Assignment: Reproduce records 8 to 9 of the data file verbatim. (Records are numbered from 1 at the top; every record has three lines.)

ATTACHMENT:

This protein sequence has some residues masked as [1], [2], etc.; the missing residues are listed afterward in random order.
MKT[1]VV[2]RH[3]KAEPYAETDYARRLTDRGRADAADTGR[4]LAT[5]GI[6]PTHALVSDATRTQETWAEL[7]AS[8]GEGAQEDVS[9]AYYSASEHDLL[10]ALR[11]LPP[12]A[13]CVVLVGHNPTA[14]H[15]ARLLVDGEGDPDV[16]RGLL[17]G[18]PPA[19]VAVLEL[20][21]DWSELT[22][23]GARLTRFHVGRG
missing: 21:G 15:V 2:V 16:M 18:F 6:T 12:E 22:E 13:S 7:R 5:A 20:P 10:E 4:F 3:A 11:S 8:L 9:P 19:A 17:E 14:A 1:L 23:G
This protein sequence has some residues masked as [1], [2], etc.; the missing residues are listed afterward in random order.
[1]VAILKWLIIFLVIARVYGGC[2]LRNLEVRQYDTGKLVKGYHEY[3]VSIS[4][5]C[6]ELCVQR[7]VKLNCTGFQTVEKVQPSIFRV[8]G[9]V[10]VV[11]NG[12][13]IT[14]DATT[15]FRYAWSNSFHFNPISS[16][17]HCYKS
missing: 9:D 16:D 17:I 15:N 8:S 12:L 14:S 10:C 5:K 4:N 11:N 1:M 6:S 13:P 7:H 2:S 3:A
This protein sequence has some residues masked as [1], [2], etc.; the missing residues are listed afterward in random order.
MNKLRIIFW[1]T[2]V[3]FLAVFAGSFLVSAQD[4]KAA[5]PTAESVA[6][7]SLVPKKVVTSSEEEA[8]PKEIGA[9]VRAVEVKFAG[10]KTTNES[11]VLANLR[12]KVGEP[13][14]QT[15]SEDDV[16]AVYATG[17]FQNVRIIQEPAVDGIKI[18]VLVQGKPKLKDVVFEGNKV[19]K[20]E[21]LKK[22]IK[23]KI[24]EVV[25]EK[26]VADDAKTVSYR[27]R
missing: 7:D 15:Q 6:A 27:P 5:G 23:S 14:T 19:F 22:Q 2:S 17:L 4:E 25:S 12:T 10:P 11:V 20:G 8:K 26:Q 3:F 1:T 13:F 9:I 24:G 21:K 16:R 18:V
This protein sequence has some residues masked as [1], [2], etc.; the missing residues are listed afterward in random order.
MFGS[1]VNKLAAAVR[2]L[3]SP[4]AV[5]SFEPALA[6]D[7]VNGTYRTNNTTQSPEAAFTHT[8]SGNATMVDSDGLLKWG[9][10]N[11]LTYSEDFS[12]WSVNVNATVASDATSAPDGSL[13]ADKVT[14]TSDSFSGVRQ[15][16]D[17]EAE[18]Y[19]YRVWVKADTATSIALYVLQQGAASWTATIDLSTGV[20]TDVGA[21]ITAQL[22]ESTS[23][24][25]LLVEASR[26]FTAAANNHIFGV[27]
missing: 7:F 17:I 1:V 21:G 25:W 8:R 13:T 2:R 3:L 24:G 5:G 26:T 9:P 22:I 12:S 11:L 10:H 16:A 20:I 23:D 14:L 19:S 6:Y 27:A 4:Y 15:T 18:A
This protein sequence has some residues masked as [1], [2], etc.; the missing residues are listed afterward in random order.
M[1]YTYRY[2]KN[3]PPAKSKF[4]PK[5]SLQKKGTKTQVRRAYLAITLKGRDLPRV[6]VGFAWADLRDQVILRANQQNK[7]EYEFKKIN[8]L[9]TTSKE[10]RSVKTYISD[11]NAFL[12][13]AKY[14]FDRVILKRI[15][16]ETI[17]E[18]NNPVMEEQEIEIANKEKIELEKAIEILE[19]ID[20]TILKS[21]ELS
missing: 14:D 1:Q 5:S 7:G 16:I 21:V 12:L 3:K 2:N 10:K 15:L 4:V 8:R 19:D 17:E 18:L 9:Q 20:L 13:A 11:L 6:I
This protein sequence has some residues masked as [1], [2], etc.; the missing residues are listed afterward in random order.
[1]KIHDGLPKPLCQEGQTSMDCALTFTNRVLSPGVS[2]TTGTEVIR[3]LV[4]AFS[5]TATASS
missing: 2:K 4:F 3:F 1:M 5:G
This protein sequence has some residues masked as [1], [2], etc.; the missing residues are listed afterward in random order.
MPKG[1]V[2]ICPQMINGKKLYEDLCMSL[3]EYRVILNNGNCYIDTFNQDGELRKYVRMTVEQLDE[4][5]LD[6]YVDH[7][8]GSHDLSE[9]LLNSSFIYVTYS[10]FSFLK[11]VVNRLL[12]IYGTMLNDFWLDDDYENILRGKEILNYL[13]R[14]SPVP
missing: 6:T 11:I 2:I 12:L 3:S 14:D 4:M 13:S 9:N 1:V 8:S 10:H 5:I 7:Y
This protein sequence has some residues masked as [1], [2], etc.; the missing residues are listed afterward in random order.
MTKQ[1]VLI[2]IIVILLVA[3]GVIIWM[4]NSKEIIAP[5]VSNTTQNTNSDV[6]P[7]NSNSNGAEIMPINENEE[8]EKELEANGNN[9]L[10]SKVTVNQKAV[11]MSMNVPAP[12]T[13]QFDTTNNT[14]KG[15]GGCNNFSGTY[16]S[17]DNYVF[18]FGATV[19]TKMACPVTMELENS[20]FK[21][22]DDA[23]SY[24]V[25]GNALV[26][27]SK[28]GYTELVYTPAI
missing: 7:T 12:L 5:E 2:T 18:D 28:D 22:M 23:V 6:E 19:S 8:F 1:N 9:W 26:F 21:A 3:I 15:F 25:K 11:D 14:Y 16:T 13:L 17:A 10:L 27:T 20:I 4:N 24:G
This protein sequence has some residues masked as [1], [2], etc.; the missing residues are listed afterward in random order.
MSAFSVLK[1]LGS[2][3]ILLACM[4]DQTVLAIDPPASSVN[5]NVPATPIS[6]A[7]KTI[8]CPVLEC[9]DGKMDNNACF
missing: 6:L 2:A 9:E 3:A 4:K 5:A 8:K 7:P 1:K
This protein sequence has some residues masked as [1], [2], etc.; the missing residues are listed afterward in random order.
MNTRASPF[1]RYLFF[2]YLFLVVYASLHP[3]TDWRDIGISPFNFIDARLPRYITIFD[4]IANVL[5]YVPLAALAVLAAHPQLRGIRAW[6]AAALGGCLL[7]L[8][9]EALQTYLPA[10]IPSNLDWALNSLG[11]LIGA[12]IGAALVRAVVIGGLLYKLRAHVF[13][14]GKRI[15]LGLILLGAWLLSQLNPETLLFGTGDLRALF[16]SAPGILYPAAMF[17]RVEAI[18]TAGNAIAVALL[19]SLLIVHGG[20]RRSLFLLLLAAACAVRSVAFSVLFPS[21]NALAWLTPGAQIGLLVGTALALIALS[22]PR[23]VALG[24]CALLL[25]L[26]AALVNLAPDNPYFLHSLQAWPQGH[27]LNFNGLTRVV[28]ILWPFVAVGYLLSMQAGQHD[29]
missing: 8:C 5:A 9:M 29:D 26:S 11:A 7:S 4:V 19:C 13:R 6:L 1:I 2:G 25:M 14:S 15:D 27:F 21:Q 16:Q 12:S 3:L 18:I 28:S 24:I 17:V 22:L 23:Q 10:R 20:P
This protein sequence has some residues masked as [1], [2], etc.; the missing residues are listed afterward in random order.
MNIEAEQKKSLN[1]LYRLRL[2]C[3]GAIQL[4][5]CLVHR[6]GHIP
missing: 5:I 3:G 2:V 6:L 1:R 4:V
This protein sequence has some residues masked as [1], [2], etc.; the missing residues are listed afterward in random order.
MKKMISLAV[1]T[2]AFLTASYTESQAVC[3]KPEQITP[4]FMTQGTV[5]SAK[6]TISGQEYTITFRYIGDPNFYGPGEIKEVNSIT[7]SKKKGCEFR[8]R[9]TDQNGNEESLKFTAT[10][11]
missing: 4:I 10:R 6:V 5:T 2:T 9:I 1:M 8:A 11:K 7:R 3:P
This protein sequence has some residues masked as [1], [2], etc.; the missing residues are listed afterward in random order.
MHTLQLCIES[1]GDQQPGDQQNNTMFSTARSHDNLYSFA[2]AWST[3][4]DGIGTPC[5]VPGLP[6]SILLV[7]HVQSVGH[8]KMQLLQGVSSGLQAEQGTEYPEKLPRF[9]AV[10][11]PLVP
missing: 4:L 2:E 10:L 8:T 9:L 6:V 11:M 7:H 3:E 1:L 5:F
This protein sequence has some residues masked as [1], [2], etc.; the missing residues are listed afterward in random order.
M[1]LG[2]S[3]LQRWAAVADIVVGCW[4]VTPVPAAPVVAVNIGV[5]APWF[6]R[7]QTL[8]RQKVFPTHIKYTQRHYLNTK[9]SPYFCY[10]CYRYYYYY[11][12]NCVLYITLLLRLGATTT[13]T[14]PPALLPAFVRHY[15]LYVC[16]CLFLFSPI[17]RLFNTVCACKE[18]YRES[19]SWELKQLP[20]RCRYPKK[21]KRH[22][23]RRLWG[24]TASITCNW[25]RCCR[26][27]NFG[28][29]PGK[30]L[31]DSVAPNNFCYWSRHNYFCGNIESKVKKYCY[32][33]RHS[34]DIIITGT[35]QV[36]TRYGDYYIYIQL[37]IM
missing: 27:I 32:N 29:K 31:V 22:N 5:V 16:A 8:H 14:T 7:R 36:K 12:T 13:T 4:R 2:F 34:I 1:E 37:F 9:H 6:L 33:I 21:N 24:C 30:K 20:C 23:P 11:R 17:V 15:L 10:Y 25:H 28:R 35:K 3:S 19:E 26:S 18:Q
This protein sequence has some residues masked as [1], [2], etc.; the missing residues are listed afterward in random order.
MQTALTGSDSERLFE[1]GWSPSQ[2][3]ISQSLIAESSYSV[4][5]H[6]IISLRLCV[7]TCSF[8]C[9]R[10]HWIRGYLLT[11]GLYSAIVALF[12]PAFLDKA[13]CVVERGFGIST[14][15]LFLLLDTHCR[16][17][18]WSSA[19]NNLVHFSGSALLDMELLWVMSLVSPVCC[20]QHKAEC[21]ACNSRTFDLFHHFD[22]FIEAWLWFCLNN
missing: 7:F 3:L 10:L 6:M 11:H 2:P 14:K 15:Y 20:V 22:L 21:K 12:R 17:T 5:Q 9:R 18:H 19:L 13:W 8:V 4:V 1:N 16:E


This protein sequence has some residues masked as [1], [2], etc.; the missing residues are listed afterward in random order.
MTKQ[1]VLI[2]IIVILLVA[3]GVIIWM[4]NSKEIIAP[5]VSNTTQNTNSDV[6]P[7]NSNSNGAEIMPINENEE[8]EKELEANGNN[9]L[10]SKVTVNQKAV[11]MSMNVPAP[12]T[13]QFDTTNNT[14]KG[15]GGCNNFSGTY[16]S[17]DNYVF[18]FGATV[19]TKMACPVTMELENS[20]FK[21][22]DDA[23]SY[24]V[25]GNALV[26][27]SK[28]GYTELVYTPAI
missing: 7:T 12:L 5:E 2:T 18:D 28:D 22:M 23:V 6:E 19:S 8:F 1:N 9:W 26:F 21:A 3:I 15:F 25:K 11:D 14:Y 16:T 13:L 17:A 10:L 27:T 20:I 4:N 24:G
This protein sequence has some residues masked as [1], [2], etc.; the missing residues are listed afterward in random order.
MSAFSVLK[1]LGS[2][3]ILLACM[4]DQTVLAIDPPASSVN[5]NVPATPIS[6]A[7]KTI[8]CPVLEC[9]DGKMDNNACF
missing: 6:L 2:A 9:E 3:A 4:K 5:A 8:K 7:P 1:K